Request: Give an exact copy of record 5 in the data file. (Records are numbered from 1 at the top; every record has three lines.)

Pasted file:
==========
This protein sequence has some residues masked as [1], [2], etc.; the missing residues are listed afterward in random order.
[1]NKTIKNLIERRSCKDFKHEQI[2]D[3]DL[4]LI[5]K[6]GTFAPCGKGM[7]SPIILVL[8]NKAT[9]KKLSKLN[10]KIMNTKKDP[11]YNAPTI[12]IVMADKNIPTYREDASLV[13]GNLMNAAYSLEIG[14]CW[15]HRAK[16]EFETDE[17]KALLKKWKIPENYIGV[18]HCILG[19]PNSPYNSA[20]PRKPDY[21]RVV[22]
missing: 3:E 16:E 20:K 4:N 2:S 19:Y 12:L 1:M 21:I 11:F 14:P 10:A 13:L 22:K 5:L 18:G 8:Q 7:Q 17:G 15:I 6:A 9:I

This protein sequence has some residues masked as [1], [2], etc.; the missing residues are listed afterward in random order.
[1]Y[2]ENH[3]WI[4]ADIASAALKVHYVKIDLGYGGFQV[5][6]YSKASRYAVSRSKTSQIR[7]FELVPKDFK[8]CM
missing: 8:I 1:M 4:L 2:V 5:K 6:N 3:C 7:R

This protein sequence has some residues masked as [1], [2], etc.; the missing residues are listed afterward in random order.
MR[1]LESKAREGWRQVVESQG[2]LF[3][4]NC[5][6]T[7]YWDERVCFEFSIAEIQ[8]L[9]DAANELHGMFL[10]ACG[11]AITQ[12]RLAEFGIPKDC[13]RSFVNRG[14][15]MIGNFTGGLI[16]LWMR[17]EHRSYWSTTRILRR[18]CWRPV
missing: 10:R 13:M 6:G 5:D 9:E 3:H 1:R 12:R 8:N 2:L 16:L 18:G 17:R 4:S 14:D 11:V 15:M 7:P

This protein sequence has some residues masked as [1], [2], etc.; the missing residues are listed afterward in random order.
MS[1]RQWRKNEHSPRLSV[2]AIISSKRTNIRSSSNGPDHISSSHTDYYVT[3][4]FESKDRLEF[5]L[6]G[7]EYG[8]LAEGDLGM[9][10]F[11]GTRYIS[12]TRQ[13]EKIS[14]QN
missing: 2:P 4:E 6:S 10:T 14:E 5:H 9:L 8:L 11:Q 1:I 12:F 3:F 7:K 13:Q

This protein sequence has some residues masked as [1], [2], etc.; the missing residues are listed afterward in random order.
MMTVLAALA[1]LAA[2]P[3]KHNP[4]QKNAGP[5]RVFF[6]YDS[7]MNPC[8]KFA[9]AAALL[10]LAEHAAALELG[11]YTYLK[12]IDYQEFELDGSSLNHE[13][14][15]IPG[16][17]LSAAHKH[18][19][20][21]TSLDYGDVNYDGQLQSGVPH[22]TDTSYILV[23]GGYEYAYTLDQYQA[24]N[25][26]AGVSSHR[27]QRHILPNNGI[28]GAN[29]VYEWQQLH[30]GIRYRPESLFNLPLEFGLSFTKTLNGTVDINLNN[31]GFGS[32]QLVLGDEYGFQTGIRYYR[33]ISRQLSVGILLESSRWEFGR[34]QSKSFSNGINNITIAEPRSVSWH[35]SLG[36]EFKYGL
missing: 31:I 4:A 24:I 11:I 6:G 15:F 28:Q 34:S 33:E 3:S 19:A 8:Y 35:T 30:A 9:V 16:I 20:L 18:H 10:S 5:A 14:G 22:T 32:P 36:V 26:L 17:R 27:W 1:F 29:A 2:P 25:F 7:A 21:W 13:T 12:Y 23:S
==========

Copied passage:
This protein sequence has some residues masked as [1], [2], etc.; the missing residues are listed afterward in random order.
MMTVLAALA[1]LAA[2]P[3]KHNP[4]QKNAGP[5]RVFF[6]YDS[7]MNPC[8]KFA[9]AAALL[10]LAEHAAALELG[11]YTYLK[12]IDYQEFELDGSSLNHE[13][14][15]IPG[16][17]LSAAHKH[18][19][20][21]TSLDYGDVNYDGQLQSGVPH[22]TDTSYILV[23]GGYEYAYTLDQYQA[24]N[25][26]AGVSSHR[27]QRHILPNNGI[28]GAN[29]VYEWQQLH[30]GIRYRPESLFNLPLEFGLSFTKTLNGTVDINLNN[31]GFGS[32]QLVLGDEYGFQTGIRYYR[33]ISRQLSVGILLESSRWEFGR[34]QSKSFSNGINNITIAEPRSVSWH[35]SLG[36]EFKYGL
missing: 31:I 4:A 24:I 11:I 6:G 15:F 28:Q 34:S 33:E 3:S 19:A 8:Y 35:T 30:A 9:V 16:I 20:L 18:H 10:S 5:A 14:G 22:T 32:P 36:V 26:L 17:R 27:W 1:F 29:A 2:P 25:F 7:A 21:W 13:T 12:Y 23:S